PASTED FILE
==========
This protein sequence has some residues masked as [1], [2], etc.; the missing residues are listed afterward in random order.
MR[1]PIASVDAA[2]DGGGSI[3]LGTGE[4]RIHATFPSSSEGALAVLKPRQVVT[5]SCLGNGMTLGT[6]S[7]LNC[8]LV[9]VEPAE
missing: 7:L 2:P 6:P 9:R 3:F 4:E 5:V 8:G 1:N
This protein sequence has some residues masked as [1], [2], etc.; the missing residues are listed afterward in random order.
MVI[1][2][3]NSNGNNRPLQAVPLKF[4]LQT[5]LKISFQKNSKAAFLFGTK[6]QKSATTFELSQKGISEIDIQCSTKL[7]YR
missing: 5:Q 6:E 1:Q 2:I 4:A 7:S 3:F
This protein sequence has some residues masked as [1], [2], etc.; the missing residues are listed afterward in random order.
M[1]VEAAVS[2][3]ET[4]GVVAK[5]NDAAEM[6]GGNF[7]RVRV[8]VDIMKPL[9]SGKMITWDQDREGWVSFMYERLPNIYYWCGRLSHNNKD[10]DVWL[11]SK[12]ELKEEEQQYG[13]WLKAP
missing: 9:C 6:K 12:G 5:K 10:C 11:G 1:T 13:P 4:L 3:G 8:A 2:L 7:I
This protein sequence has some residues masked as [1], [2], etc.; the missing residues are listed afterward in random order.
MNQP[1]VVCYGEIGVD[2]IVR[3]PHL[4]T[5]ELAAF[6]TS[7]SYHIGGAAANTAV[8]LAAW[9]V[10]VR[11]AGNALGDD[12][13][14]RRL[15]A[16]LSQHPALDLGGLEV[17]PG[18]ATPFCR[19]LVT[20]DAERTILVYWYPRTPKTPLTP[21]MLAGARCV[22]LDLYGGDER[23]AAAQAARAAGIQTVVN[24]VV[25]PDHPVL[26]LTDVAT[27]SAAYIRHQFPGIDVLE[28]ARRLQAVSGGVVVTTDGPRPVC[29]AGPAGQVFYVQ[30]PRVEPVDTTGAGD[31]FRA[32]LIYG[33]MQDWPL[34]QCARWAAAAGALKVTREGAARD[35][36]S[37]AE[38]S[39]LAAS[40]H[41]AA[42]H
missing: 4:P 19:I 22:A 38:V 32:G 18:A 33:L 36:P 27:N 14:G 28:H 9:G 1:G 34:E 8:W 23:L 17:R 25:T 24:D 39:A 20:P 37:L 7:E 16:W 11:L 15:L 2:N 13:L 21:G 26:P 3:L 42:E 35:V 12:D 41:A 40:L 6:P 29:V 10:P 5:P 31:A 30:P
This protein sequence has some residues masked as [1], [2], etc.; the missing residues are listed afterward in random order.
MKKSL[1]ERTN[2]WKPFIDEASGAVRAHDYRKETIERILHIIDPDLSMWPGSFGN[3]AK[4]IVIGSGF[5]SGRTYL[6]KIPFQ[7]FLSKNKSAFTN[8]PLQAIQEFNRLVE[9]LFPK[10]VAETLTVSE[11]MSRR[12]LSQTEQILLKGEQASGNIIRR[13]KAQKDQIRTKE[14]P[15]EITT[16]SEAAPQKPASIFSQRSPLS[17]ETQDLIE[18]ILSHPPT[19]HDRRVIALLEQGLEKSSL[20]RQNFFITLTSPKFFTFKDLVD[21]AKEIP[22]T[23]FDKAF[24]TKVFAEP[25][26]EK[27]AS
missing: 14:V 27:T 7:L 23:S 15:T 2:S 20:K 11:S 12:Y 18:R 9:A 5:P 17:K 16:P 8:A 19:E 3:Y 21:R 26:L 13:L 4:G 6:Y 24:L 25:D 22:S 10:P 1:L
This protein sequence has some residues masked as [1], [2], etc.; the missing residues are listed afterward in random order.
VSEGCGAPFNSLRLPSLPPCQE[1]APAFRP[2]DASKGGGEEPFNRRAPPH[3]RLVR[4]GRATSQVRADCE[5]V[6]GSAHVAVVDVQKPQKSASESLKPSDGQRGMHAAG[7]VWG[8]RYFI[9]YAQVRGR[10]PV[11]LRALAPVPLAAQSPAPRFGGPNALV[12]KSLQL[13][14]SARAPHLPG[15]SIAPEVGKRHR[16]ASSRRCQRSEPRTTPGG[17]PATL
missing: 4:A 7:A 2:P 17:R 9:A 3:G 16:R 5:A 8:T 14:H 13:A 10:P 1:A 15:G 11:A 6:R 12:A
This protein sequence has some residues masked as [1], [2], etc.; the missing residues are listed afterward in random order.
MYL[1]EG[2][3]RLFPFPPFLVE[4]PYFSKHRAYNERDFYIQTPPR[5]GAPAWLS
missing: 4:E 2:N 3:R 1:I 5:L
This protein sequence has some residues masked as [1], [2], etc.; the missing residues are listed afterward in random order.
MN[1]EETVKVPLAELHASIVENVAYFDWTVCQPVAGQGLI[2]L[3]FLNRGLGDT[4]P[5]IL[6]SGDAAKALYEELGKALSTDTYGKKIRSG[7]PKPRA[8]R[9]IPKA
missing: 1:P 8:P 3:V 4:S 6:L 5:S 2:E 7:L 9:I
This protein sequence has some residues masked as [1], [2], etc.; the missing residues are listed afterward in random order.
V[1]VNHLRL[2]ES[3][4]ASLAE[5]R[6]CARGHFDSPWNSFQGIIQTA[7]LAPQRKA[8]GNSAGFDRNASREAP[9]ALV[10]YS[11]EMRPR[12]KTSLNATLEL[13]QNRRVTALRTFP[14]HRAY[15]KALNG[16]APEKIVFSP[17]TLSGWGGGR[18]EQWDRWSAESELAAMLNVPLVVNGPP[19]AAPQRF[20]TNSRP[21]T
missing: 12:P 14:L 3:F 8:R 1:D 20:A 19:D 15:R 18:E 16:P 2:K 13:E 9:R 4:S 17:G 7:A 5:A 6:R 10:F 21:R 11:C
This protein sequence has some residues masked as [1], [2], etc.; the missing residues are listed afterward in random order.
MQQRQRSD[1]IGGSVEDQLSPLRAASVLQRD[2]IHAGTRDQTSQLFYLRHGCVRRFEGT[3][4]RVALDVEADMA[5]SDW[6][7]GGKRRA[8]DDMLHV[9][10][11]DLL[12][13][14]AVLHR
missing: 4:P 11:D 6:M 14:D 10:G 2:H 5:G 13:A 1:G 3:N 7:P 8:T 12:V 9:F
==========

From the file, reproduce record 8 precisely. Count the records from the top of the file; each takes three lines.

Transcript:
This protein sequence has some residues masked as [1], [2], etc.; the missing residues are listed afterward in random order.
MN[1]EETVKVPLAELHASIVENVAYFDWTVCQPVAGQGLI[2]L[3]FLNRGLGDT[4]P[5]IL[6]SGDAAKALYEELGKALSTDTYGKKIRSG[7]PKPRA[8]R[9]IPKA
missing: 1:P 8:P 3:V 4:S 6:L 5:S 2:E 7:L 9:I